Facial Trauma

The Facts About Facial Trauma

As a maxillofacial surgery practice, we perform the proper treatment of facial injuries. We are well versed in emergency care, acute treatment and long-term reconstruction and rehabilitation, not just for physical reasons but also for emotional reasons. Oral and maxillofacial surgeons are trained, skilled and uniquely qualified to manage and treat facial trauma. Injuries to the face, by their very nature, impart a high degree of emotional and physical trauma. The science and art of treating these injuries requires special training involving a hands-on experience and an understanding of how the treatment provided will influence the patient’s long term function and appearance.

Hecht OMS Patient Information

Dr. Hecht meets and exceeds these modern standards. He is trained, skilled and uniquely qualified to manage and treat facial trauma. He is on staff at local hospitals and provides emergency room coverage for facial injuries, which include the following conditions:

  • Facial lacerations
  • Intra oral lacerations
  • Avulsed (knocked out) teeth
  • Fractured facial bones (cheek, nose or eye socket)
  • Fractured jaws (upper and lower jaw)
The Nature of Maxillofacial Trauma

There are various possible causes of facial trauma, such as motor vehicle accidents, accidental falls, sports injuries, interpersonal violence and work-related injuries. Types of facial injuries can range from injuries of teeth to extremely severe injuries of the skin and bones of the face. Typically, facial injuries are classified as either soft tissue injuries (skin and gums), bone injuries (fractures) or injuries to special regions (such as the eyes, facial nerves or the salivary glands).

Soft Tissue Injuries of the Maxillofacial Region
Bone Injuries of the Maxillofacial Region

Fractures of the bones of the face are treated in a manner similar to the fractures in other parts of the body. The specific form of treatment is determined by various factors, which include the location of the fracture, the severity of the fracture, and the age and general health of the patient. When an arm or a leg is fractured, a cast is often applied to stabilize the bone to allow for proper healing. Since a cast cannot be placed on the face, other means have been developed to stabilize facial fractures.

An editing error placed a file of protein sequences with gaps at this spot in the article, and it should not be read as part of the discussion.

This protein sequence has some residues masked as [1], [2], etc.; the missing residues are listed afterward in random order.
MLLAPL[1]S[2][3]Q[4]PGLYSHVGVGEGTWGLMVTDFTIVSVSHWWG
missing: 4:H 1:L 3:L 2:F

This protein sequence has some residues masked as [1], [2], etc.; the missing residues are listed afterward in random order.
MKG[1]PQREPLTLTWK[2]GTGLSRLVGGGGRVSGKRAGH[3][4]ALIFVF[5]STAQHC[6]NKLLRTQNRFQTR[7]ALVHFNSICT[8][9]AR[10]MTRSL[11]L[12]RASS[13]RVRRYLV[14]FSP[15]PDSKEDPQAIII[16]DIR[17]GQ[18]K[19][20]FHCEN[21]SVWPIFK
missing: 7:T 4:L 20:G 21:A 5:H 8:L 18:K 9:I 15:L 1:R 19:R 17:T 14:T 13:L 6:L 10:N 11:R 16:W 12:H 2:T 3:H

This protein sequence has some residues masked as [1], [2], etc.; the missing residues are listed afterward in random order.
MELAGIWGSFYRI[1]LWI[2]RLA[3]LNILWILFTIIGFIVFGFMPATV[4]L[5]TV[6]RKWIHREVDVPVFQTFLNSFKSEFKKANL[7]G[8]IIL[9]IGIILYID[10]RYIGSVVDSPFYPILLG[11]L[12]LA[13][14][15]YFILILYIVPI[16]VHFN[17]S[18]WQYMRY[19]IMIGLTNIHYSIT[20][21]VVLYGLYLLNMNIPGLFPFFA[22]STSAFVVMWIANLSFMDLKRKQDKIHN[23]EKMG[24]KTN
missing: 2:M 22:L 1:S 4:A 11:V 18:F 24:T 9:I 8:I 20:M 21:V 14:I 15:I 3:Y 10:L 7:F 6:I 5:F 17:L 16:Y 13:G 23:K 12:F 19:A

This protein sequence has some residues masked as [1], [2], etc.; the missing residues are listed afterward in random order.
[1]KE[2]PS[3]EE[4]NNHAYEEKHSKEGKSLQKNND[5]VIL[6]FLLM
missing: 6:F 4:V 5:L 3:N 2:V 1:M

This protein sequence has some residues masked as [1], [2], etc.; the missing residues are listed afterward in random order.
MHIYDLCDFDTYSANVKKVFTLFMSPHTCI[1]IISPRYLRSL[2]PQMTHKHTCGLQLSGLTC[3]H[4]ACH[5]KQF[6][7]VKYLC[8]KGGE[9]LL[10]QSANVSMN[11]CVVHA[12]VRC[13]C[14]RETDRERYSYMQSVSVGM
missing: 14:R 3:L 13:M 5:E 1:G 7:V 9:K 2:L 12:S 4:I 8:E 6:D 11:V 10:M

One of these options involves wiring the jaws together for certain fractures of the upper and/or lower jaw. Certain other types of fractures of the jaw are best treated and stabilized by the surgical placement of small plates and screws at the involved site. This technique of treatment can often allow for healing and obviates the necessity of having the jaws wired together. This technique is called “rigid fixation” of a fracture. The relatively recent development and use of rigid fixation has profoundly improved the recovery period for many patients allowing a return to normal function more quickly.

The treatment of facial fractures should be accomplished in a thorough and predictable manner. More importantly, the patient’s facial appearance should be minimally affected. We always attempt to access the facial bones through the fewest incisions necessary. At the same time, the incisions that become necessary are designed to be small and, whenever possible, placed so that the resultant scar is hidden.

Injuries to the Teeth and Surrounding Dental Structures
Hecht OMS Logo

127 Walnut Bottom Rd. Shippensburg, PA 17257

(717) 530-1120